QUESTO PARLA COME SE NULLA FOSSE!!!! IL SUO PAESE E' IN TESTA FRA I PAESI A RISCHIO CON IL 100% DI IMPORTAZIONE DI PETROLIO L'88% DI IMPORTAZIONE DI GRANO IL 75% (3 SU 4) DI CITTADINI SOTTONUTRITI
E LUI CHE LI HA AFFAMATI CHE STA PORTANDO IL PAESE ALLA ROVINA CHE STA UCCIDENDO LA SPERANZA
FA FINTA DI NIENTE
E LO LASCIANO PURE PARLARE.....
President Isaias Afwerki's speech to the FAO Conference By Jun 3, 2008, 14:39
Mr. Chairman, Excellencies Heads of State and Government, Ladies and Gentlemen
Allow me to express the gratitude of my delegation to FAO, and the Italian Government, for hosting this Summit and for the warm hospitality that has been accorded to us during our stay in this historic city.
The gravity of the global food crisis on the offing is too obvious to merit emphasis. And that is why it has augmented, more than ever before, the imperative and urgency of an effective and collective global response. This is rightly so. Because, those who will be affected most by the current food crisis are those who have already been deprived, and this is especially true in Africa, of other necessities of life. To leave them to mend for themselves will be morally reprehensible and politically imprudent. In the event, the timing of this Summit could not have been more propitious.
But timely and critical as this Summit is, we must recognize from the outset its potential downsides. In this respect, we must ensure that the heightened global attention does not become ephemeral. We must ensure that the spotlight is maintained in its present intensity and not eclipsed, as is often the case, by other priorities in the months to come. This will be vital to ensure sustained action and follow-up.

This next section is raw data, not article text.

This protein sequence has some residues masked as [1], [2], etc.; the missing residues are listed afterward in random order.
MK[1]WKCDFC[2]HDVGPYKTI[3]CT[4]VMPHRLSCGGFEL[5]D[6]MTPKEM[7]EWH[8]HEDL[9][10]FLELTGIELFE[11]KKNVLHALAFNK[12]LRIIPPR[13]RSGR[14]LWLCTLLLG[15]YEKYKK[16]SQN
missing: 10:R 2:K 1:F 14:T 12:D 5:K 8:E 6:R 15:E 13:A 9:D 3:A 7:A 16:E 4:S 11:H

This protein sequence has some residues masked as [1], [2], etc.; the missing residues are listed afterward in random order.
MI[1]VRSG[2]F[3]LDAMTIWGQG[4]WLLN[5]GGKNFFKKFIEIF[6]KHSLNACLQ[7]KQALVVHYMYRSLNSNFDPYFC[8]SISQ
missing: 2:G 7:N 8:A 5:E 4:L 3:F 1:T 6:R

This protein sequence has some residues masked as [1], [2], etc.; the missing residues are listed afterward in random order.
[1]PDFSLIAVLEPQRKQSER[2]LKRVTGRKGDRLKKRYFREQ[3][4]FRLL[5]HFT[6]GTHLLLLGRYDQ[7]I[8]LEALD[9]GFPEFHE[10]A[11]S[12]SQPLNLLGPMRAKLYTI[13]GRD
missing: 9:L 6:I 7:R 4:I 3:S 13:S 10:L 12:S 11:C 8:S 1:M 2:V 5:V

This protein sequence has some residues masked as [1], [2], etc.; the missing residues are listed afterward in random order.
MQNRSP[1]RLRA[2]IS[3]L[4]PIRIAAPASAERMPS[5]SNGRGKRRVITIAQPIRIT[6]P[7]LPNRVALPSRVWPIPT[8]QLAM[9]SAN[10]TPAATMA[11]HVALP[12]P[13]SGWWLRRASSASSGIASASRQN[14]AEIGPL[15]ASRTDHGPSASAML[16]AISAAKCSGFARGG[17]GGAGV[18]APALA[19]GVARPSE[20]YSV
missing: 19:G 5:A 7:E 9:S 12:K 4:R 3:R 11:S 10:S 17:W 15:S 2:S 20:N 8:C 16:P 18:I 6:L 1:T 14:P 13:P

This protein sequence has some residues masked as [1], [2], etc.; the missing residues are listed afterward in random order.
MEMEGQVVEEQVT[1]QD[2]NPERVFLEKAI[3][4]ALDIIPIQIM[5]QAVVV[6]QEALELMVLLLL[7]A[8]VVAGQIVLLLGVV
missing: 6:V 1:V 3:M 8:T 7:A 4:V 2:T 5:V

The other related pitfall is a disproportionate focus on short-term palliatives to mitigate the current emergency at the expense of long-term and more viable measures. We must also be careful not to nurture, albeit inadvertently, crippling structural dependence in beneficiary countries and communities.
The integrated measures recommended in the Final Declaration are otherwise ongoing programmes of national and household food security that most of our countries have already enunciated long before the onset of this crisis.
In the case of Eritrea, for instance, the rolling, five-year, programme of food security that we have launched in 2005 is anchored on the following seven pillars:
Nation-wide introduction of an efficient water harvesting and management system;
Transformation and modernization of a largely rain-fed agricultural system into pressurized irrigation;
Development of the complimentary fisheries sector;
Income supplement for small scale farmers through enhancement of an integrated production of backyard poultry; cattle raising; and, honey production;
Public investment in the associated infrastructure of roads; agro-industrial plants; storage facilities and market outlets;
Adjustment of the land tenure system through appropriate public sensitization programmes;
Selected focus on high-yield cash crops.
While these programmes are long-term in nature and aimed at incrementally increasing integrated food production, the Government has already established an inter-Ministerial Task Force to monitor forecasted climatic conditions this year and to pro-actively take all necessary measures to combat and mitigate potential crop shortfall.
In the context of these realities, it is gratifying to witness today heightened international goodwill, solidarity and determination for collective global action to seek enduring remedies to tackle the problem. We hope that today's vibrant sense of collective well-being will lay to rest unhealthy practices of the past that literally and wrongly politicized emergency assistance. Many times in the recent past, our willful focus on long-term measures to stem structural dependence were scoffed at. Requests for inputs that ensure sustainable production turned down in favour of immediate hand-outs. Even well-thought out monetization programmes of food assistance were misconstrued as undermining the WFP's food-aid policy to entail penalties for insightful measures that should have been appreciated.
At any rate, there is no point in harking back to the past. The attitudes and programmes spelt out in the Rome Declaration are noble indeed and let us all join hands to ensure their success.